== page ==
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Milan Fashion Week 2017 it’s over and now is time to recap fashion show highlights of top italian fashion designers. From a raft of staggering, couture-level gowns at Gucci, to sophisticated separates at Prada and Bottega Veneta, and fluttering bohemian looks at Roberto Cavalli and Alberta Ferretti – this was a week packed with proper fashion.
Versace’s show had everyone talking, partly because it was one of the most brilliant castings of recent seasons, and partly because the bombshell has embraced practicality. Get ready to be amazed!
Performance gear is not going anywhere next Spring. Giorgio Armani and Bottega Veneta got in on the trend with Bermuda shorts and tracksuits; more prevalent were sporty leggings, which were worn under gowns and suits at Gucci and Pucci, and paired with athletic rain coats and bombers at Max Mara. Speaking of athletic rain coats: Versace had some of the best, in rich plums and emerald nylons, although Gigi Hadid scored the winner in a sequin and bead-embellished navy number.
Alessandro Michele at Gucci takes the prize for most innovative shoe of the week: a two-in-one style, whereby a leather ballet flat detaches from its platform base to give its wearer a high-low option. At Versace, they were brightly coloured and mimicked Teva sandals; at Prada, they were equally sporty and shot with go-faster stripes; at Ferragamo, they had tubular layers and ankle-hugging mesh straps.
Prada did the fanciest but also the most convincing iterations of the trend for bra tops worn over a shirt. Some exuberantly sprouted feathers; others were plain black or plaid, and looked surprisingly sensible paired with striped button-downs. Elsewhere, Bottega Veneta’s were knitted and oozed sophistication under a crocodile cropped jacket; Roberto Cavalli’s were laced and embroidered, more mini-waistcoats than bras.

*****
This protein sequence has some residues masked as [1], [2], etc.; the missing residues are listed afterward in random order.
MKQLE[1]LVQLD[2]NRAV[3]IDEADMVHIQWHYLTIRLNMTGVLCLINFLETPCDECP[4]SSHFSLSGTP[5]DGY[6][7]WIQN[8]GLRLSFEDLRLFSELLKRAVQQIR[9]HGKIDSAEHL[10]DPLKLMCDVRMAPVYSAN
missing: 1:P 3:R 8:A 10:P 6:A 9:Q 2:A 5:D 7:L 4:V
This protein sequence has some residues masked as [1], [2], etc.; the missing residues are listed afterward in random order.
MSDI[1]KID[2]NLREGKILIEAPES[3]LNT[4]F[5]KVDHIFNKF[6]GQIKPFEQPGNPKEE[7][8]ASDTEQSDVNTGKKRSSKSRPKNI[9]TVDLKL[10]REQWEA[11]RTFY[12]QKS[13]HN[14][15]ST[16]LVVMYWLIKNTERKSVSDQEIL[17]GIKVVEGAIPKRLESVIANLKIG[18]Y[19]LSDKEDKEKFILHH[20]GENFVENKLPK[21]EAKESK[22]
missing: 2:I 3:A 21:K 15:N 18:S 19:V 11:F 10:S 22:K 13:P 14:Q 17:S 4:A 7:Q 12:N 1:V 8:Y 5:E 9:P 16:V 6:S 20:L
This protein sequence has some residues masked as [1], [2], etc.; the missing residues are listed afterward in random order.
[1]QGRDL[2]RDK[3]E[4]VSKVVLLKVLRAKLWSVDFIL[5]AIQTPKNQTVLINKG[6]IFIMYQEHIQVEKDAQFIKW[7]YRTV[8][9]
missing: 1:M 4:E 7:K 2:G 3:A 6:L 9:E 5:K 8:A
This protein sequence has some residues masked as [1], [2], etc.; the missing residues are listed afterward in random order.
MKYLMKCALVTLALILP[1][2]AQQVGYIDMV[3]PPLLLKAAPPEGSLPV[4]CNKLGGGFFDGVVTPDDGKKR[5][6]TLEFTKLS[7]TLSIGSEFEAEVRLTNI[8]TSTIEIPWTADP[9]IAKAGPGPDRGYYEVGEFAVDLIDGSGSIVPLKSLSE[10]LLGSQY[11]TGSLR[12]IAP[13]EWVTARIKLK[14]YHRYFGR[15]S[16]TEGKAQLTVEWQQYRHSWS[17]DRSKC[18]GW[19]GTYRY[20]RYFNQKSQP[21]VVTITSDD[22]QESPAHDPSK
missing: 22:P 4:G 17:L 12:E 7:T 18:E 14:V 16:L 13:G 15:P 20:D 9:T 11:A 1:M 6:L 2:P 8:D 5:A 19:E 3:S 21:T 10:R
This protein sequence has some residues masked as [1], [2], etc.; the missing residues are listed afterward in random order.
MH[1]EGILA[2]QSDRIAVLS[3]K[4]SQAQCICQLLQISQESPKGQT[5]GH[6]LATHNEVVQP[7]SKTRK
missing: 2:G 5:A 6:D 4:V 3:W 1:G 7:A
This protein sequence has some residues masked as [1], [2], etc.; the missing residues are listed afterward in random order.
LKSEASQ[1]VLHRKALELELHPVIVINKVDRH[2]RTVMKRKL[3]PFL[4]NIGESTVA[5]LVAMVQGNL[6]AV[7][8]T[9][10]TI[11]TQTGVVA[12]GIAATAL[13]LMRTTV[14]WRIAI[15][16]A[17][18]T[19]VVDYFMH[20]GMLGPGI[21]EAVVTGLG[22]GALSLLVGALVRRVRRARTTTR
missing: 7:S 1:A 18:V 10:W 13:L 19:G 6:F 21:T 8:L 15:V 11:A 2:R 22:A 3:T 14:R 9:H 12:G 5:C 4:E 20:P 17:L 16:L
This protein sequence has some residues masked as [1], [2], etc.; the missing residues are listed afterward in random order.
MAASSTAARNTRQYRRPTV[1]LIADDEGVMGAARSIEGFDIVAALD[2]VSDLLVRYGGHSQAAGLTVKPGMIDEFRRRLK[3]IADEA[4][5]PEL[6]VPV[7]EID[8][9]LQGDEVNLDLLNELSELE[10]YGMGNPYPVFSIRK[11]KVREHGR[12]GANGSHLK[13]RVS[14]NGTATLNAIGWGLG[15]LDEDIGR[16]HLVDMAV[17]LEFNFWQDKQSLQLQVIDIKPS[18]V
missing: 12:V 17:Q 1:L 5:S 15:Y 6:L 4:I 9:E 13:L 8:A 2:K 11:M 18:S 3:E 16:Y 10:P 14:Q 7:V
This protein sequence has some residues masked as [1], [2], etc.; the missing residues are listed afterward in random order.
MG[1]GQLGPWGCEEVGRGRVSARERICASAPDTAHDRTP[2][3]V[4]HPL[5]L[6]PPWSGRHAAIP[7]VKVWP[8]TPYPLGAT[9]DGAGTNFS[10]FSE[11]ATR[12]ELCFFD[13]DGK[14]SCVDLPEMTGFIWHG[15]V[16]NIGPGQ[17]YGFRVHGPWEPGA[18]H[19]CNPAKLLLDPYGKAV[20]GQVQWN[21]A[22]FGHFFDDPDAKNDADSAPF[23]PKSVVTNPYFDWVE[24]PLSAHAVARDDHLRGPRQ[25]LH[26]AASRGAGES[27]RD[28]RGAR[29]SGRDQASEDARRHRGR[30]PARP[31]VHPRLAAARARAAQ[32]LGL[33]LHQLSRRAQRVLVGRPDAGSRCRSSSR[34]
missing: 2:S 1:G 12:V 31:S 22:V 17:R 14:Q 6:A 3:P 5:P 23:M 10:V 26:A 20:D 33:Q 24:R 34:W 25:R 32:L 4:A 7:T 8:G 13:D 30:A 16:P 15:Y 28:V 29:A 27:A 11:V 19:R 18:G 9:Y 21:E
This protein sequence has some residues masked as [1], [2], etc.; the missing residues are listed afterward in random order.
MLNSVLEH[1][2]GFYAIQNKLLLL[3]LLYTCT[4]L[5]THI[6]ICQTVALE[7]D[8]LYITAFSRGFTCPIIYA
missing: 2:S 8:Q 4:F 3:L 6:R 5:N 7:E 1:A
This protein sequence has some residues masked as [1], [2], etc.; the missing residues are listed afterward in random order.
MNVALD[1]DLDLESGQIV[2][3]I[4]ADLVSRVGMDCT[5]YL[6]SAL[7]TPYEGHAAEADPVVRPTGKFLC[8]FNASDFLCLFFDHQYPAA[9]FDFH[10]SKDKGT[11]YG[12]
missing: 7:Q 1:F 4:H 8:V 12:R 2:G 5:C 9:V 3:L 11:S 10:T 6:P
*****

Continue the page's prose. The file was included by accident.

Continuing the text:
A bohemian spirit breezed through Milan Fashion Week, most obviously at Roberto Cavalli, where his yacht-abiding, island-hopping girl will love the velvet flares and ombre capes, but also at Philosophy di Lorenzo Serafini, where tiered ruffled dresses were presented Eighties-style with Siouxsie Sioux waist belts. Alberta Ferretti also called on chunky black belts to toughen up her sheer chiffon creations, punctuated with Seventies embroidery.
Time to reconsider the sensual powers of…the drawstring. Numerous designers played with pleating and ruching in Milan, and the humble drawstring was employed to sexy effect, gathering techno nylon material tightly over the body at Versace, tempering plisse volumes at Marni, and nipping in waists on sporty little jackets at Max Mara.
Which was your favourite part of the show?